The Carillon - ONLINE EDITION
By: Jordan Ross
Posted: 05/12/2019 10:21 AM
The Archdiocese of Saint Boniface has relinquished ownership of Église de l’Enfant-Jésus in Richer to a group of volunteers who have been caring for the building for the past 20 years.
Corporation du Site Historique Enfant-Jésus purchased the 106-year-old church and adjacent grotto for $1 on Apr. 17.
Board president Yvonne Fontaine-Godard said no major operational changes are planned. The church will continue to host the Dawson Trail Museum, which opened in 2016, and be used for community events such as farmer’s markets and rummage sales.
But for the non-profit organization’s five-member board and 50 volunteers, the sale is more than a mere formality, Fontaine-Godard explained in an interview Monday.
"A church is the heartbeat of the town because that’s where we always met," she said. "This gives a sense of belonging. It belongs to the community."
The committee first asked the Archdiocese to consider selling the church in 2008, when the RM of Ste Anne conferred heritage status on the site.
"You have to prove yourself," Fontaine-Godard said of the decade-long process. "Over the years, they saw that we could keep it up."
The committee received a confidence boost last summer, when the Archdiocese donated $25,000 in recognition of the "tireless efforts" of its volunteers.
Archbishop Albert LeGatt said in a release he was pleased the building will live on after the sale as a hub of culture and community.
Over the past two years, the Archdiocese sold off most of the parish’s surrounding property, except for the cemetery and a one-acre plot occupied by the church and grotto.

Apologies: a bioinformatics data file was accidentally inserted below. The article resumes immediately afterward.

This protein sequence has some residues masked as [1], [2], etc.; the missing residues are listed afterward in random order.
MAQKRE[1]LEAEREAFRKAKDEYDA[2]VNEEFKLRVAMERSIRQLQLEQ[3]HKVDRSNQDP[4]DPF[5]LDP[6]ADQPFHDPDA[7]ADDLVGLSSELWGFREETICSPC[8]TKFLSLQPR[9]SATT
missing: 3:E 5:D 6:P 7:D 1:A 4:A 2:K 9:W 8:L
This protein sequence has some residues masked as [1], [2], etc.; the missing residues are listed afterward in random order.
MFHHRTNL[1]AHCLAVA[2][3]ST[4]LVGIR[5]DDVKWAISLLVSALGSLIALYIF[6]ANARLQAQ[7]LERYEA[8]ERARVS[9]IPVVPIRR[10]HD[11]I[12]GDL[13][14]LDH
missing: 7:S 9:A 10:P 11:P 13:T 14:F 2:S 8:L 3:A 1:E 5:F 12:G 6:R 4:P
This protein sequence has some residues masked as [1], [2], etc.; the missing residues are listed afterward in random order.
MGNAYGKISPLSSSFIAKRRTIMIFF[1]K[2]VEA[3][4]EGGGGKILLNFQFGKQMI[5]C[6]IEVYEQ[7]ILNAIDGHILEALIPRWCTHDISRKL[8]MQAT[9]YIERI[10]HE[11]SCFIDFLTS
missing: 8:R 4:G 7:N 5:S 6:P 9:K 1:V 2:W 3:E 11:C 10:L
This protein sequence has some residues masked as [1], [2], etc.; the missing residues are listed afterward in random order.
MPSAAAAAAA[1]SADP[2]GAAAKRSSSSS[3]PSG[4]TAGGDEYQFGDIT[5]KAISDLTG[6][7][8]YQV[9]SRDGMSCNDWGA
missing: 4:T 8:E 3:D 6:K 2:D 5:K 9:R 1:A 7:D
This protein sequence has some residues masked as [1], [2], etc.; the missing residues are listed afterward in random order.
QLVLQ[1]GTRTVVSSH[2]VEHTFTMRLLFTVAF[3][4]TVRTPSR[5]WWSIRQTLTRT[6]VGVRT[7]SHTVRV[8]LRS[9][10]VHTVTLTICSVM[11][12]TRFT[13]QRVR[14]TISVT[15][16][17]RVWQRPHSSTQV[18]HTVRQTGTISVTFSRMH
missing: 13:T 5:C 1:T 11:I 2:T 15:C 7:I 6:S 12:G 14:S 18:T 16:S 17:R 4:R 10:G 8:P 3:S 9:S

The resulting $255,000 in proceeds were placed in a trust for cemetery maintenance. The work will be managed by the Ste Anne parish.
Fontaine-Godard said she was "so happy" with the arrangement, as the cemetery required a significant amount of volunteer labour during the summer.
"It was too much," she said.
Mass has been celebrated at the site along the historic Dawson Trail since the 19th century. A small, rudimentary wooden chapel was constructed in 1904 for the first resident priest.
Completed in 1913, Église de l’Enfant-Jésus served Richer’s Catholic community until 1995, when dwindling attendance closed its doors.
Not long after, a small group of volunteers, calling themselves Les Amis de la prière, formed to preserve the building.
Fontaine-Godard recalled kitchen table meetings with four or five people in attendance.
"When we first started, everything was up in the air."
The group slowly grew, and incorporated in 2000 as Corporation du Site Historique Enfant-Jésus.
Response to recent membership drives has been positive, and Fontaine-Godard expects the volunteer base will only grow as word of the sale travels.
Skilled volunteers will be essential to the building’s future. The committee carried out $300,000 worth of renovations over the past decade, and plans to complete $300,000 more. Electrical upgrades, insulation work, foundation improvements, and exterior paint are needed, Fontaine-Godard said.
"Now that we’re halfway there, there’s no sense turning around. This is such a beautiful building."
Pews were swapped out for folding tables and chairs, and the building now has an accessible bathroom and front entrance.
Moving forward, the committee hopes to increase rentals, with a focus on concerts and family functions. A condition of sale prevents the church from being used "for purposes that contravene the values of the Catholic Church."
The Archdiocese also retained the right to buy back the property for $1 in the unlikely event the committee dissolves.
Fontaine-Godard said she hopes mass can once again be held in the church on special occasions, with help from neighbouring parishes.
The Dawson Trail Museum opens for the season on May 20. Regular hours of operation are 1-4 p.m. on Tuesdays, Thursdays, and Saturdays. A summer student will enable the museum to open five days a week in July and August.
More information can be found at dawsontrailmuseum.ca.
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